Kabam – A story on why failure is never final
Kabam – A story on why failure is never final
An entrepreneur who failed twice to meet success In his own words Kevin Chou describes how he met failure twice to finally see success with his entrepreneurial start. He credits the success of his business to a very strong team of co-founders who worked towards achieving the same goal despite differences in opinion.
The first failure
Recognized as a successful CEO and co-founder of Kabam presently, Kevin Chou had launched Kabam as a competition against professional networking site LinkedIn. Kevin recalls how all of his friends and family members were called to join the service when he along with the other founders launched a product called “Water cooler”. Though the numbers of people signing up on the first day were more than hundred, it didn’t hold fort for the business. Within a short span the enthusiasm of the users dropped and in the following six months the number of users logging in too, declined. The site created by Kevin Chou and his co-founder began to see single digit loggings as opposed to the highly anticipated number. It was matter of time before the founders along with Kevin Chou realized that the product they had invested time and money on was a worthless bauble.
The second failure
Once the team realized the business had gone downhill it was important to bring about radical changes to ensure they got back on track. The idea behind revamping was also to save up on funds and do the necessary amends for the business, while it lasted. The entire founding team worked together and launched a brand new business. The business was an “Ad supported sports application for Facebook”. The application attracted more than one million users. The signing up of users only increased and in the following days the number grew to sixty millions users. The increase in viewers and sign ups strengthened the funds for the founding team through revenue generated from advertisement. This was a profitable revenue stream indeed. However the massive recession that hit the economy in 2008 made a big hole in the revenue stream for this business too. IT had come down to two choices- either shut down or change the business altogether, all over again.
Kabam- The success
In 2009 Kevin Chou and his co-founder worked together again to create a new business. This time the team expected the popularity of the product “Free to Play games” on Facebook increase simply because it would be free to use. Later in the years after the product attracted the anticipated number of users, they smelt success. The business name was changed to “Kabam” thereby launching the game Kingdoms of Camelot. This game stratagem became a game changer for Kevin and his founding team. After two failures and finally meeting success – Kevin and his team ensured they remained ahead of the changing trends in the industry. With the rise of mobile gaming across the world, they stand to see a bigger chance at success.
The key to success- Every entrepreneur should know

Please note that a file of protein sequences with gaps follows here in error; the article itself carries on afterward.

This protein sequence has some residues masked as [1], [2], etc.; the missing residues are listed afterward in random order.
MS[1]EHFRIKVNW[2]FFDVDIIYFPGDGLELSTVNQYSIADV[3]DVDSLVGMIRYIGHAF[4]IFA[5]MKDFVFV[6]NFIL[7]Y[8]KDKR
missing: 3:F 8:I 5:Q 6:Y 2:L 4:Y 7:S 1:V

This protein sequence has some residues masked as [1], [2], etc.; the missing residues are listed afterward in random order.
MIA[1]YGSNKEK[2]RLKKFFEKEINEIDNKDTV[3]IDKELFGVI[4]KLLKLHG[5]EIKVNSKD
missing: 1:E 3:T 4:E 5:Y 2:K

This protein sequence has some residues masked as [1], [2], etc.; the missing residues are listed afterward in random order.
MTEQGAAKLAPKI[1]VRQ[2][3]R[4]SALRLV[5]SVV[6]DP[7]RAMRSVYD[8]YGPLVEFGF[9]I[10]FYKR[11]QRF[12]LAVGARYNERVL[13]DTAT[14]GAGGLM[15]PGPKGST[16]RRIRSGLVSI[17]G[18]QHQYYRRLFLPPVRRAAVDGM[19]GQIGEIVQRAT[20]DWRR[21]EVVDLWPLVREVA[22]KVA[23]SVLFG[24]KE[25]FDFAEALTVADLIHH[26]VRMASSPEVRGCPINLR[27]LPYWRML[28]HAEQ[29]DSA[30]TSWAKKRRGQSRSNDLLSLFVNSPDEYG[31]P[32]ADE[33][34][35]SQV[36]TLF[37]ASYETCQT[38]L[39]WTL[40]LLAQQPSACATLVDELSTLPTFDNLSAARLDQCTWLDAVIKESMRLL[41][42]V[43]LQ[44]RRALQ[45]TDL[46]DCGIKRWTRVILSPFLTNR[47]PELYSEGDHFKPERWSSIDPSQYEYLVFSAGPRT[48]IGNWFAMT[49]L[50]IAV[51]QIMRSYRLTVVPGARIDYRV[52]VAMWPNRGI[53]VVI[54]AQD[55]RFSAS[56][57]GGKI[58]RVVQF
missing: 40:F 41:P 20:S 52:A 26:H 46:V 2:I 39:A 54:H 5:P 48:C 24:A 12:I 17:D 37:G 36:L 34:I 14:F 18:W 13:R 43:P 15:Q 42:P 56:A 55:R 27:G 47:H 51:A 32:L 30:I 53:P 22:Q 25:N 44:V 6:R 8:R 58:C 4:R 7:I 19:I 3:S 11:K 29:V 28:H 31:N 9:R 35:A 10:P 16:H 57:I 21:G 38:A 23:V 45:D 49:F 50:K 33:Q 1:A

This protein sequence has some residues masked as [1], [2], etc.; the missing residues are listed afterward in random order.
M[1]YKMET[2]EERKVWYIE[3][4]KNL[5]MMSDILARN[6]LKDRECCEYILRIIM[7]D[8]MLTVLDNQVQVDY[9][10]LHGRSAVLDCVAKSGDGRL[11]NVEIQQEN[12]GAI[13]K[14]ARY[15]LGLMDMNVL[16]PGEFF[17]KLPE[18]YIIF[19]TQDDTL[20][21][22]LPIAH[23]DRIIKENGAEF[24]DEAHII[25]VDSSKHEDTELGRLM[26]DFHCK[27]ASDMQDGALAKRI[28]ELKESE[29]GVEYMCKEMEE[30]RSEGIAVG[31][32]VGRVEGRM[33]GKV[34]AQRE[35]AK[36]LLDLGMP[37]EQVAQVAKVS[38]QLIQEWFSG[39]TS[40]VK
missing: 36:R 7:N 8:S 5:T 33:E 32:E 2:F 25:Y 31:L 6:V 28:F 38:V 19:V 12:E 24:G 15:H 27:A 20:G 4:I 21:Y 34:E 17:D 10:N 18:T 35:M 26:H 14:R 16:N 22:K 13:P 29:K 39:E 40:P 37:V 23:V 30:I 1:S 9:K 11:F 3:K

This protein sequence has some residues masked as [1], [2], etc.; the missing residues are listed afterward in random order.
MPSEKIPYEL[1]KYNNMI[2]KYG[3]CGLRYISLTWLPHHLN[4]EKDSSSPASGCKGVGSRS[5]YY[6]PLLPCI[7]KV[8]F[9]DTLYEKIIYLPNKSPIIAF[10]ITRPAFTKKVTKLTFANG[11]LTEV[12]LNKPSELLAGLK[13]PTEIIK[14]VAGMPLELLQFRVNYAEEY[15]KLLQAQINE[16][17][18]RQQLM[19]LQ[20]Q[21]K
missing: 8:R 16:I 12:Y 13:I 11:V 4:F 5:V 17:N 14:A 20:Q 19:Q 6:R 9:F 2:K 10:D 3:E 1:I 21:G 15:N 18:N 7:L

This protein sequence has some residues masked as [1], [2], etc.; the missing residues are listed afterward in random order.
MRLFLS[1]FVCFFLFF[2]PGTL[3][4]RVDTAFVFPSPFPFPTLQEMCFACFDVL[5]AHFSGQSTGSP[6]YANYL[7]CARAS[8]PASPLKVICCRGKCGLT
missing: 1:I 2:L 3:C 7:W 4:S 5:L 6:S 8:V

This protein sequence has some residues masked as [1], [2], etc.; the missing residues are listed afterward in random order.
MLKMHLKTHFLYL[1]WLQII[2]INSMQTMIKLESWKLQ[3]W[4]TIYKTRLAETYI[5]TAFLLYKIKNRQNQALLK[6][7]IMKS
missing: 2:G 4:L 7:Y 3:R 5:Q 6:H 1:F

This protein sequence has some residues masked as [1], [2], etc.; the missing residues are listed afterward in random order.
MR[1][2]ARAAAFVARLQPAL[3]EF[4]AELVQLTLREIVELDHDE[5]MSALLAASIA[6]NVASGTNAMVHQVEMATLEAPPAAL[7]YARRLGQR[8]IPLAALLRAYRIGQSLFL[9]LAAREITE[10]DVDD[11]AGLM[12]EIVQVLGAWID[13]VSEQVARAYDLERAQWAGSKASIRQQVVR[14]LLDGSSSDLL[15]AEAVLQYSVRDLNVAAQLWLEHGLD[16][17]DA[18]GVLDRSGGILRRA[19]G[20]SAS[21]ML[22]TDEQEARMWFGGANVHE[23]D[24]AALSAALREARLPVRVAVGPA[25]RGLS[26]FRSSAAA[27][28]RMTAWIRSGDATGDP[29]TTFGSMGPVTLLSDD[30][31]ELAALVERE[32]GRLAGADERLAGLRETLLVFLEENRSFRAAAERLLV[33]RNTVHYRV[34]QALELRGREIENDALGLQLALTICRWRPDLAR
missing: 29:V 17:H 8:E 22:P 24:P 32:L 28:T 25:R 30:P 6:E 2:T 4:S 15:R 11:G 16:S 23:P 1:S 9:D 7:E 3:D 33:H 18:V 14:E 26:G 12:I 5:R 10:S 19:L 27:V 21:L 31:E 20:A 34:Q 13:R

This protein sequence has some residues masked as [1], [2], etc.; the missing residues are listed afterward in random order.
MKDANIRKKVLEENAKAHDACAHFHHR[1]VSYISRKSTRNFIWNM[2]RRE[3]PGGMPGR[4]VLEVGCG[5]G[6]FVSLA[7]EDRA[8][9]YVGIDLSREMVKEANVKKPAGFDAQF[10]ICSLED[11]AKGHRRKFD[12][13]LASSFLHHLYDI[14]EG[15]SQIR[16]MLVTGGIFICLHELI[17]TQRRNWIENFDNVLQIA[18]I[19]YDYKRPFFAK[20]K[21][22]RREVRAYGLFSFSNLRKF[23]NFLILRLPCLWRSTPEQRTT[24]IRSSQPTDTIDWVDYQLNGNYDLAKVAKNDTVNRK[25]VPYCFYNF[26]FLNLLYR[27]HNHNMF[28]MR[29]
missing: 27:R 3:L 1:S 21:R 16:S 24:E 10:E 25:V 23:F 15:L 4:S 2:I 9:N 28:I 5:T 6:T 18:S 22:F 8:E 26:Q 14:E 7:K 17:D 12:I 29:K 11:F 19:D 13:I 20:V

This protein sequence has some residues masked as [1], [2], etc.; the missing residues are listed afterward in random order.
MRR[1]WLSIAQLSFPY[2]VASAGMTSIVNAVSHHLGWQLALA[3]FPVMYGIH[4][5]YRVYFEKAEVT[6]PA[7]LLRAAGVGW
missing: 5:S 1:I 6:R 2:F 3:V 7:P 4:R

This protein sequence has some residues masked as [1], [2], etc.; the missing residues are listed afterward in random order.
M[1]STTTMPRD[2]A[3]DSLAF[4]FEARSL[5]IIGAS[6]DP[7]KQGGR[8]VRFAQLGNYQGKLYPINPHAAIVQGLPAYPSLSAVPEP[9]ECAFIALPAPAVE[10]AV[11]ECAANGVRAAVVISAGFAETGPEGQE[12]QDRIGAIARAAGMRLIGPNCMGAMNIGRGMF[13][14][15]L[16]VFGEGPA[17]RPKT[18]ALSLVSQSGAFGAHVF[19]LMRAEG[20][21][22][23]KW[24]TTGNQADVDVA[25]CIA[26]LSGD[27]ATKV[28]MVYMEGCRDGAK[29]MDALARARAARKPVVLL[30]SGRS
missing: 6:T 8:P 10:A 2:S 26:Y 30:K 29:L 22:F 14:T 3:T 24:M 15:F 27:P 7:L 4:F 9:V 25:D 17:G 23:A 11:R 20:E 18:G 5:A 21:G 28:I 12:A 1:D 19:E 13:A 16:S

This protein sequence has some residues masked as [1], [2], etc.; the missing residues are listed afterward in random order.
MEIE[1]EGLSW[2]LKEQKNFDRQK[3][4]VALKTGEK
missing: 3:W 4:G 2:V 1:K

Modestly and Humbly Kevin Chou attributes the success of Kabam to the founding team. Several experts acknowledge and emphasize on the importance of having a strong team in the initial days of a startup business. Kevin Chou too emphasizes and attributes the success of Kabam to the dedication and diligence with which the founding team worked together every time they met failure. The team was able to sequester and come back with newer ideas that became a game changer in the business. This was possible only because of a strong founding team that truly worked like an army to meet success. Every aspiring entrepreneur should have clarity on what he or she wants to do with the business and set a goal. Once the goal is set it is important to decide on the values on which the hiring of staff will be done.
- If the founders and the team members share a common value only then they would be able to work in unison and achieve the target.
- When likeminded staffs work together it creates a culture which ultimately makes the work environment healthy and conducive for growth. It’s like the team of NCIS or CSI agents who have a difference of opinion but ultimately work together to find the culprit as the final output without jeopardizing the main idea- “find the culprit”. For an entrepreneur it is important to have a similar team
- that can bring ideas to the table
- have arguments that are healthy and productive
- Have difference of opinion which is focused only towards how to improvise the business strategy and not a personal vendetta.
- Fight to reach the top level both within the office as well as competitors but not at the cost of slitting a fellow members throat
Kevin believed that a lot of Kabam’s success is owed to the admittance of mistakes made by each individual. There were no finger pointing or fight for power. No one was made a guinea pig in the race to meet success. Every team member contributed to their fullest to ensure Kabam met its success finally. It was this healthy environment that helped the founding team fight the market better and not break down when things went hay wire.